Multistage droplet epitaxy for the fabrication of InAs/GaAs quantum dots with ultra-low density

Condensed matter physics

In this paper, we demonstrate a novel technique enabling fabrication of smallsized InAs/GaAs quantum dots with a very low surface density during droplet epitaxy. In contrast to the traditional two-stage approach, we introduce an additional stage of exposure to the ultra-low arsenic flux which enables partial diffusion decay of droplets with a large initial size. While exposure of droplets to large arsenic fluxes leads to their transformation into rings, disks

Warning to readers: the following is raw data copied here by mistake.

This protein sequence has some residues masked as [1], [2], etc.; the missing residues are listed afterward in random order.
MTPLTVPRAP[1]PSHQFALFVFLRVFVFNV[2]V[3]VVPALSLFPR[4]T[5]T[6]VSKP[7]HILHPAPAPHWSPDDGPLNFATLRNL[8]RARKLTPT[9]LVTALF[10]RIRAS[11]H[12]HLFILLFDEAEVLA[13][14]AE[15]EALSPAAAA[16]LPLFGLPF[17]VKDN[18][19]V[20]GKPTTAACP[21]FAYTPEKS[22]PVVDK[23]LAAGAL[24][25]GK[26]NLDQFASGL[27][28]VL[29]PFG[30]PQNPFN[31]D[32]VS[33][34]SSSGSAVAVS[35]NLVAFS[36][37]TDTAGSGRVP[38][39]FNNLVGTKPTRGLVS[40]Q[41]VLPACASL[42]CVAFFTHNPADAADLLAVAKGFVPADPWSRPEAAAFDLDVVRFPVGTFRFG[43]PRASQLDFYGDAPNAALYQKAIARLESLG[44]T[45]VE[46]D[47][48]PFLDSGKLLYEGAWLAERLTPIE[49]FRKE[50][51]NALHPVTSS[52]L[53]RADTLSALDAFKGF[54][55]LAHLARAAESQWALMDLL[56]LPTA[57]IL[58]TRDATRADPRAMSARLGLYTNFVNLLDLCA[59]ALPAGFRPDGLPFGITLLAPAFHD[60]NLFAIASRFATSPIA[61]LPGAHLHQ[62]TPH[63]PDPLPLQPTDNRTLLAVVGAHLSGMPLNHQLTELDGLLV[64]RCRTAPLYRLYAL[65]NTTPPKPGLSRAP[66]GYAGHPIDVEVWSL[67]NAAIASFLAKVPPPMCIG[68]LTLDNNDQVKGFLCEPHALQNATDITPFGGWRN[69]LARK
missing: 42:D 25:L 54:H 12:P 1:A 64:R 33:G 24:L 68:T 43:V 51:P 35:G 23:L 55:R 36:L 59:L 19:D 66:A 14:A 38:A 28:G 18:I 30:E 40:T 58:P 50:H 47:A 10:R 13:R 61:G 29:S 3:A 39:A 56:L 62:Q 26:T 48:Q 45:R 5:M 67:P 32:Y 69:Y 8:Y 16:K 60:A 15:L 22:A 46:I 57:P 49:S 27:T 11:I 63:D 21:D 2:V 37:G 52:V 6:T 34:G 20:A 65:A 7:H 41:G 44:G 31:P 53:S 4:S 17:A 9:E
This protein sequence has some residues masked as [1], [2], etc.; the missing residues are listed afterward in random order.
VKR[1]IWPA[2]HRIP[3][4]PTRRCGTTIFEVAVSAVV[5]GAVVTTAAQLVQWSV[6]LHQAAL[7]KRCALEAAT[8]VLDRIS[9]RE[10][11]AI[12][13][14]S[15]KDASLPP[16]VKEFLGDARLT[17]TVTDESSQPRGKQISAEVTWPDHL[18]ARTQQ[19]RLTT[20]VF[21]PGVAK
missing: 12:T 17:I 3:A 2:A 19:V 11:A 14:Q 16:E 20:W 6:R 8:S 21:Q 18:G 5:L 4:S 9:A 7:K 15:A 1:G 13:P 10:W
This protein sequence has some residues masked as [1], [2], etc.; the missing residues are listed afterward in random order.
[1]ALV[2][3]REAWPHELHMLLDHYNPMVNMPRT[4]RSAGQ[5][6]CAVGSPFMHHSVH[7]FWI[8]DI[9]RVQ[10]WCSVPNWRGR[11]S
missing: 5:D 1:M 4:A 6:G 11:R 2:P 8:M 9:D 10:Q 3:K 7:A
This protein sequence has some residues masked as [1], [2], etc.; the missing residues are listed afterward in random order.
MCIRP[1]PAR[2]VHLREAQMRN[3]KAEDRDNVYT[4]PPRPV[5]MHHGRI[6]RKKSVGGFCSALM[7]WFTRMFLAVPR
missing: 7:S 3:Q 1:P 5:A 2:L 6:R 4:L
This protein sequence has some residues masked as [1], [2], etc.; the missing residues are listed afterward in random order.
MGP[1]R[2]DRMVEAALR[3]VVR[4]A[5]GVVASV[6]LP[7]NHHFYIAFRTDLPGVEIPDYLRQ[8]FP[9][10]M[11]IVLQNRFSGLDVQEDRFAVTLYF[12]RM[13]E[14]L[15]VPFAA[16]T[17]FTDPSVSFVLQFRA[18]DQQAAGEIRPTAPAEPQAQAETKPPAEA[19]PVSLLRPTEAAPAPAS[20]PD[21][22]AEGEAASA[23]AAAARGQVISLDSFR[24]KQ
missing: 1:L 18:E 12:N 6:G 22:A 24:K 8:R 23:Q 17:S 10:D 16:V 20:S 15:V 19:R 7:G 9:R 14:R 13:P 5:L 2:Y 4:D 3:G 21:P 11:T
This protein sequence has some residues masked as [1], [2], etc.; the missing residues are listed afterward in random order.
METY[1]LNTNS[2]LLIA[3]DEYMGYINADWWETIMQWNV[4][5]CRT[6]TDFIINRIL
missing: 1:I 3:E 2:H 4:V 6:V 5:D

and holes, exposure to the ultra-low flux makes it possible to reduce the volume of droplets maintaining their initial surface density. At the following stages of crystallization and annealing, In droplets are converted into InAs quantum dots with an average diameter below 30 nm and a surface density below 108 cm-2. The standard deviation of quantum dot diameters is found to be less than 5%. Furthermore, we demonstrate that the growth procedure is well-reproducible, which makes it a promising method of quantum dot fabrication for advanced nanophotonic devices.